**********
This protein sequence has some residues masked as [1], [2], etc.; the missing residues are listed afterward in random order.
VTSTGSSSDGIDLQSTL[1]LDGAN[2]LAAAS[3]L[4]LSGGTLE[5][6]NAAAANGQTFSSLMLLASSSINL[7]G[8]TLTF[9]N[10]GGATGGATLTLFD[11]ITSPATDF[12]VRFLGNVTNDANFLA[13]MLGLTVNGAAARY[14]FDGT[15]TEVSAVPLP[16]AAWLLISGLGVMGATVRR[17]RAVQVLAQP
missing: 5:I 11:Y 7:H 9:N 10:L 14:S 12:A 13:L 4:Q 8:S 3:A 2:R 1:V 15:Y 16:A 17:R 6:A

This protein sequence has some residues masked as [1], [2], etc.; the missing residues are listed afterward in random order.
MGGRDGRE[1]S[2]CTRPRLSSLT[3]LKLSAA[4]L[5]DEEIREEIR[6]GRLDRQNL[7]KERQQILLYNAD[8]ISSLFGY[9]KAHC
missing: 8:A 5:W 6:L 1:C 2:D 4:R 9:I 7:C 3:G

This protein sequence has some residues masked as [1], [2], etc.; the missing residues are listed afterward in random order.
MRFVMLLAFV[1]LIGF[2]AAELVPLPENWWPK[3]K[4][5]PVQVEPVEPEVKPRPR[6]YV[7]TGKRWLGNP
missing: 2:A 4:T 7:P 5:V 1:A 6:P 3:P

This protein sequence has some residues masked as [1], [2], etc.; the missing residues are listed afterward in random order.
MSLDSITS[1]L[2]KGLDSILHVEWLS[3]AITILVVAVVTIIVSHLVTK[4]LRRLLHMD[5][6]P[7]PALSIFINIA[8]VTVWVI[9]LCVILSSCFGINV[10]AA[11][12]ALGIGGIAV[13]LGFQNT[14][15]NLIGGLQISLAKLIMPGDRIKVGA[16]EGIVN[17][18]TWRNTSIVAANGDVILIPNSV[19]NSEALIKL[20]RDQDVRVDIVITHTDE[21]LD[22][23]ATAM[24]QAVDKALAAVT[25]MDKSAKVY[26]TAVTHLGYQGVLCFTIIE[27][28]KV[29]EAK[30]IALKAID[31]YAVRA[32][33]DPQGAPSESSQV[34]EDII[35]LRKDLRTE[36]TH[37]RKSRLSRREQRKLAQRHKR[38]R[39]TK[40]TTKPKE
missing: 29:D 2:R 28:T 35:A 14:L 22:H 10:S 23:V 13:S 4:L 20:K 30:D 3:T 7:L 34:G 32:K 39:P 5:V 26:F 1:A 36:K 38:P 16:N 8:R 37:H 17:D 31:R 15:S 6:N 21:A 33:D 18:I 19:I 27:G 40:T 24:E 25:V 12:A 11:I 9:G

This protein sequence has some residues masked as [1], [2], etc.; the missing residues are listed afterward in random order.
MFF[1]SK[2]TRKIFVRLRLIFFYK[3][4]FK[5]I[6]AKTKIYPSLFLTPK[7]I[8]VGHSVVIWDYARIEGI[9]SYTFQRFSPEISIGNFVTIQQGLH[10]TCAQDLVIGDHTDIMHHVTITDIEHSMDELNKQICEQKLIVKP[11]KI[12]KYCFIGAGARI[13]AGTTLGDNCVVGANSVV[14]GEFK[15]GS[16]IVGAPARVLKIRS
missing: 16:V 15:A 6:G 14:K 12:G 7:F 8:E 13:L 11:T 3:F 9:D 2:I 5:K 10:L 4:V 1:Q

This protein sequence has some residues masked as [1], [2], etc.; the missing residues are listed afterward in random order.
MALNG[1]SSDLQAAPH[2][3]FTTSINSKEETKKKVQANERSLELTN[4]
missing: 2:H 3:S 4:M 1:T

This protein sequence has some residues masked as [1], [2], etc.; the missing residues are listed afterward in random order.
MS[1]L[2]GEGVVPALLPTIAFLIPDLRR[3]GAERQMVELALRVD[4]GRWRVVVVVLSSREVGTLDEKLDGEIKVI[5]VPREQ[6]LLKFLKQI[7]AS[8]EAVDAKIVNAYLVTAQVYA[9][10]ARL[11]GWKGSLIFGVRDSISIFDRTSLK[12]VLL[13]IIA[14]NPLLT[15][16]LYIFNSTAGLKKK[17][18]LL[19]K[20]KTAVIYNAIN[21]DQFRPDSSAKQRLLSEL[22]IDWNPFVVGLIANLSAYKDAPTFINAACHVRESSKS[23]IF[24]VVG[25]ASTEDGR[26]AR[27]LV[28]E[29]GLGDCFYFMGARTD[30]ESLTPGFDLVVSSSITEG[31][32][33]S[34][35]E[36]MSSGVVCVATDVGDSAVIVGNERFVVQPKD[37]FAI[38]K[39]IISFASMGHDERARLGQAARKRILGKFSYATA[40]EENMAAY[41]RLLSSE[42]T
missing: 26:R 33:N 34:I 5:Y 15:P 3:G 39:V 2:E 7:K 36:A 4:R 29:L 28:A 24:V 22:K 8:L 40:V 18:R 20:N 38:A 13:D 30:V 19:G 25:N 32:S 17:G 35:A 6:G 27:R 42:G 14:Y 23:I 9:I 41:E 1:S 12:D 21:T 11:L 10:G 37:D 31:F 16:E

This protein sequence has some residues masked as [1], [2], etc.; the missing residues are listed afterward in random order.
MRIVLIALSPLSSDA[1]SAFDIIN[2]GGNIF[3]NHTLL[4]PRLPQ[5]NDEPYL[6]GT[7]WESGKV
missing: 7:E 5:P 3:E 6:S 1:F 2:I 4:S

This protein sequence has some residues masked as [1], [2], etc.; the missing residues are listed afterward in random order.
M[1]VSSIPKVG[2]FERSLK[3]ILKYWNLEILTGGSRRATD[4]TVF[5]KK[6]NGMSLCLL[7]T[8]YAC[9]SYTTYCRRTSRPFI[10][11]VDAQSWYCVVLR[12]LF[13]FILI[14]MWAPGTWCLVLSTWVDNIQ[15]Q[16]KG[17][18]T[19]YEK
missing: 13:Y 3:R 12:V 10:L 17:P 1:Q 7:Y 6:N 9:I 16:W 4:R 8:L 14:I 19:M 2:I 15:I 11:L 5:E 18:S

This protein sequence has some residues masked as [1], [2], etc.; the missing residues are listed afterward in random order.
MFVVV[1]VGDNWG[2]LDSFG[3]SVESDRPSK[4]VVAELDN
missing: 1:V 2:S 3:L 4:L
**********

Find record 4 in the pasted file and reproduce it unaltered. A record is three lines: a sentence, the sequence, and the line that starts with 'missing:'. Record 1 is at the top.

This protein sequence has some residues masked as [1], [2], etc.; the missing residues are listed afterward in random order.
MSLDSITS[1]L[2]KGLDSILHVEWLS[3]AITILVVAVVTIIVSHLVTK[4]LRRLLHMD[5][6]P[7]PALSIFINIA[8]VTVWVI[9]LCVILSSCFGINV[10]AA[11][12]ALGIGGIAV[13]LGFQNT[14][15]NLIGGLQISLAKLIMPGDRIKVGA[16]EGIVN[17][18]TWRNTSIVAANGDVILIPNSV[19]NSEALIKL[20]RDQDVRVDIVITHTDE[21]LD[22][23]ATAM[24]QAVDKALAAVT[25]MDKSAKVY[26]TAVTHLGYQGVLCFTIIE[27][28]KV[29]EAK[30]IALKAID[31]YAVRA[32][33]DPQGAPSESSQV[34]EDII[35]LRKDLRTE[36]TH[37]RKSRLSRREQRKLAQRHKR[38]R[39]TK[40]TTKPKE
missing: 29:D 2:R 28:T 35:A 14:L 22:H 10:S 23:V 13:S 4:L 20:K 30:D 3:T 7:L 34:G 32:K 39:P 5:V 26:F 1:A 36:K 38:P 16:N 8:R 37:H 17:D 31:R 15:S 6:N 21:A 33:D 18:I 19:I 27:G 40:T 24:E 25:V 12:A 11:I 9:G